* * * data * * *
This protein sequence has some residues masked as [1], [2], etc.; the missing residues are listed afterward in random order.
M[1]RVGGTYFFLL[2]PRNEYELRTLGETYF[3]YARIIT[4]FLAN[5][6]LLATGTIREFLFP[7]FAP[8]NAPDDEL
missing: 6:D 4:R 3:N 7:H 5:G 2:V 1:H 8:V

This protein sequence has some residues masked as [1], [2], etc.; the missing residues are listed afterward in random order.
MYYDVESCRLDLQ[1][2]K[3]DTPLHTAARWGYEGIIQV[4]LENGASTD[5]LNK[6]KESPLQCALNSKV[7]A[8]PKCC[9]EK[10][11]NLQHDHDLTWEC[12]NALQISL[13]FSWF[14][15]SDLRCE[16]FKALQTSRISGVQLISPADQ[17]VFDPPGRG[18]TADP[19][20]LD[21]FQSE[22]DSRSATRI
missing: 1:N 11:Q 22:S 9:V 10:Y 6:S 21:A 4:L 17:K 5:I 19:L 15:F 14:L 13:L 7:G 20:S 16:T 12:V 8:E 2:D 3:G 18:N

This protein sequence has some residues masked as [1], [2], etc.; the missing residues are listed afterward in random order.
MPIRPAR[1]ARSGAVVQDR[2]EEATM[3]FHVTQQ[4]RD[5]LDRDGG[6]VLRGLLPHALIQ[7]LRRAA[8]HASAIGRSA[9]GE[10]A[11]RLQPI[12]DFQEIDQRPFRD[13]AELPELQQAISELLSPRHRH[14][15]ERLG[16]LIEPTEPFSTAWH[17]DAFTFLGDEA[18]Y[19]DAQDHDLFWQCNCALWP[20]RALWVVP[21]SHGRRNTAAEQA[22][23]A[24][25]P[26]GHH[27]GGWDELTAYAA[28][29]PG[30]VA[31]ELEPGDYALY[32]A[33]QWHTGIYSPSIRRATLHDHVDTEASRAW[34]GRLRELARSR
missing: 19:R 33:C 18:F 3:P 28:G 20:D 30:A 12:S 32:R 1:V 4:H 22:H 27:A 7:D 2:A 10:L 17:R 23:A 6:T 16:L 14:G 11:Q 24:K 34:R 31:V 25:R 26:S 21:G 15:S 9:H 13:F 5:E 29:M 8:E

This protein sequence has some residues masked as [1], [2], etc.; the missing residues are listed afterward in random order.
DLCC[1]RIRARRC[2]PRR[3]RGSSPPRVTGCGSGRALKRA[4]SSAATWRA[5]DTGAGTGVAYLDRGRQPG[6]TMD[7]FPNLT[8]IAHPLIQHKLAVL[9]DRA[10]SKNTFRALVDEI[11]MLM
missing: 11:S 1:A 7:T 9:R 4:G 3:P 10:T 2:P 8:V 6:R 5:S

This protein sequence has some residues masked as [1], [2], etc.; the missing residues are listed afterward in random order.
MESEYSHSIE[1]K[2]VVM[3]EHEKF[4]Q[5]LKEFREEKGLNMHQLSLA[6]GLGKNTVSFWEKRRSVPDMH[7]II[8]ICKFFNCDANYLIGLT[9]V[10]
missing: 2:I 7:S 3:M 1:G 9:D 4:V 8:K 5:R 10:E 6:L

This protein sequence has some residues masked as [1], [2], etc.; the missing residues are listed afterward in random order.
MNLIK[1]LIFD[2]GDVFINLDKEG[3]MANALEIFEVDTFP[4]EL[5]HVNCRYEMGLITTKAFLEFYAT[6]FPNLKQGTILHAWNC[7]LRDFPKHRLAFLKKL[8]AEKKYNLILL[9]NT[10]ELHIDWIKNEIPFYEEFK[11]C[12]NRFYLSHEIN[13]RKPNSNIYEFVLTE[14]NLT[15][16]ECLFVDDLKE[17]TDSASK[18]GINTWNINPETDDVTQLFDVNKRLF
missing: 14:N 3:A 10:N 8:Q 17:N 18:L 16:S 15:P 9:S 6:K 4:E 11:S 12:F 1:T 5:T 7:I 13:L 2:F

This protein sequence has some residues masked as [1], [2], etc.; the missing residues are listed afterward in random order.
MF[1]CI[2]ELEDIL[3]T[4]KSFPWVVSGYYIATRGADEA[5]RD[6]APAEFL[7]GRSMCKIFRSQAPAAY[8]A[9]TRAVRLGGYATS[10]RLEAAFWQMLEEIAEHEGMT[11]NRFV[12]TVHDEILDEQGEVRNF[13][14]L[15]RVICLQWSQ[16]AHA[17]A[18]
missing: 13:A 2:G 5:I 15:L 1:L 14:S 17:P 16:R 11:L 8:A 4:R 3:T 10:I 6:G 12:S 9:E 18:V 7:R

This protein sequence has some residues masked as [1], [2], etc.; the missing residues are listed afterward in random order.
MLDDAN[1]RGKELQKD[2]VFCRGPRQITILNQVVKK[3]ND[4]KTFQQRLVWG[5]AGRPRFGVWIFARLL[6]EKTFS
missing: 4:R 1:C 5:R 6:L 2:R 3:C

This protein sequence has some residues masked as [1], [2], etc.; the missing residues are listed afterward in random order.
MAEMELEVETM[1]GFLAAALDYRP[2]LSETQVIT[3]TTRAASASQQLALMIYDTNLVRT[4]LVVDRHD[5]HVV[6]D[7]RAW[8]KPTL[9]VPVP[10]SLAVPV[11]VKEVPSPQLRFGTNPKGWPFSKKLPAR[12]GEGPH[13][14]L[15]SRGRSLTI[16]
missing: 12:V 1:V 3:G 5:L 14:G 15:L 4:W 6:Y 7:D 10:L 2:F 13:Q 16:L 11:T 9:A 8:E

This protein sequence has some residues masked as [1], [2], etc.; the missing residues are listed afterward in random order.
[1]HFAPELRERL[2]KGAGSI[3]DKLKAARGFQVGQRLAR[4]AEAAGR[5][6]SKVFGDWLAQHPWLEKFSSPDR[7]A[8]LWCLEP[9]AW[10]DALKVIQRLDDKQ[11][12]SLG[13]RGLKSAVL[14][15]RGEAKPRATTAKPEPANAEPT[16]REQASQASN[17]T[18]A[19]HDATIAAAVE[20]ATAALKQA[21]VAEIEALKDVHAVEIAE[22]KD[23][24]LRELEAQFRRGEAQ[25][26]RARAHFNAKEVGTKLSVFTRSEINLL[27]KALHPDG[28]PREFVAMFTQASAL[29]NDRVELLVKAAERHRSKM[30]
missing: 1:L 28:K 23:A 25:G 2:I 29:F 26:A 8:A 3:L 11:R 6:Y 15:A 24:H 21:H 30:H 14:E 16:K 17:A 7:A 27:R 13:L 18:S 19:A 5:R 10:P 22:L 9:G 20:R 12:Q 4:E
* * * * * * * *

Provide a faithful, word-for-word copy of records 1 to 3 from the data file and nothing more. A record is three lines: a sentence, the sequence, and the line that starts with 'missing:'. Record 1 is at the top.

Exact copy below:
This protein sequence has some residues masked as [1], [2], etc.; the missing residues are listed afterward in random order.
M[1]RVGGTYFFLL[2]PRNEYELRTLGETYF[3]YARIIT[4]FLAN[5][6]LLATGTIREFLFP[7]FAP[8]NAPDDEL
missing: 6:D 4:R 3:N 7:H 5:G 2:V 1:H 8:V

This protein sequence has some residues masked as [1], [2], etc.; the missing residues are listed afterward in random order.
MYYDVESCRLDLQ[1][2]K[3]DTPLHTAARWGYEGIIQV[4]LENGASTD[5]LNK[6]KESPLQCALNSKV[7]A[8]PKCC[9]EK[10][11]NLQHDHDLTWEC[12]NALQISL[13]FSWF[14][15]SDLRCE[16]FKALQTSRISGVQLISPADQ[17]VFDPPGRG[18]TADP[19][20]LD[21]FQSE[22]DSRSATRI
missing: 1:N 11:Q 22:S 9:V 10:Y 6:S 21:A 4:L 17:K 5:I 19:L 15:F 14:L 13:L 7:G 20:S 16:T 12:V 8:E 2:D 3:G 18:N

This protein sequence has some residues masked as [1], [2], etc.; the missing residues are listed afterward in random order.
MPIRPAR[1]ARSGAVVQDR[2]EEATM[3]FHVTQQ[4]RD[5]LDRDGG[6]VLRGLLPHALIQ[7]LRRAA[8]HASAIGRSA[9]GE[10]A[11]RLQPI[12]DFQEIDQRPFRD[13]AELPELQQAISELLSPRHRH[14][15]ERLG[16]LIEPTEPFSTAWH[17]DAFTFLGDEA[18]Y[19]DAQDHDLFWQCNCALWP[20]RALWVVP[21]SHGRRNTAAEQA[22][23]A[24][25]P[26]GHH[27]GGWDELTAYAA[28][29]PG[30]VA[31]ELEPGDYALY[32]A[33]QWHTGIYSPSIRRATLHDHVDTEASRAW[34]GRLRELARSR
missing: 19:R 33:C 18:F 3:P 28:G 20:D 30:A 12:S 32:R 1:V 4:H 22:H 27:A 7:D 2:A 10:L 17:R 23:A 6:T 16:L 14:G 11:Q 24:K 34:R 31:V 25:R 26:S 21:G 15:S 9:H 13:F 5:E 29:M 8:E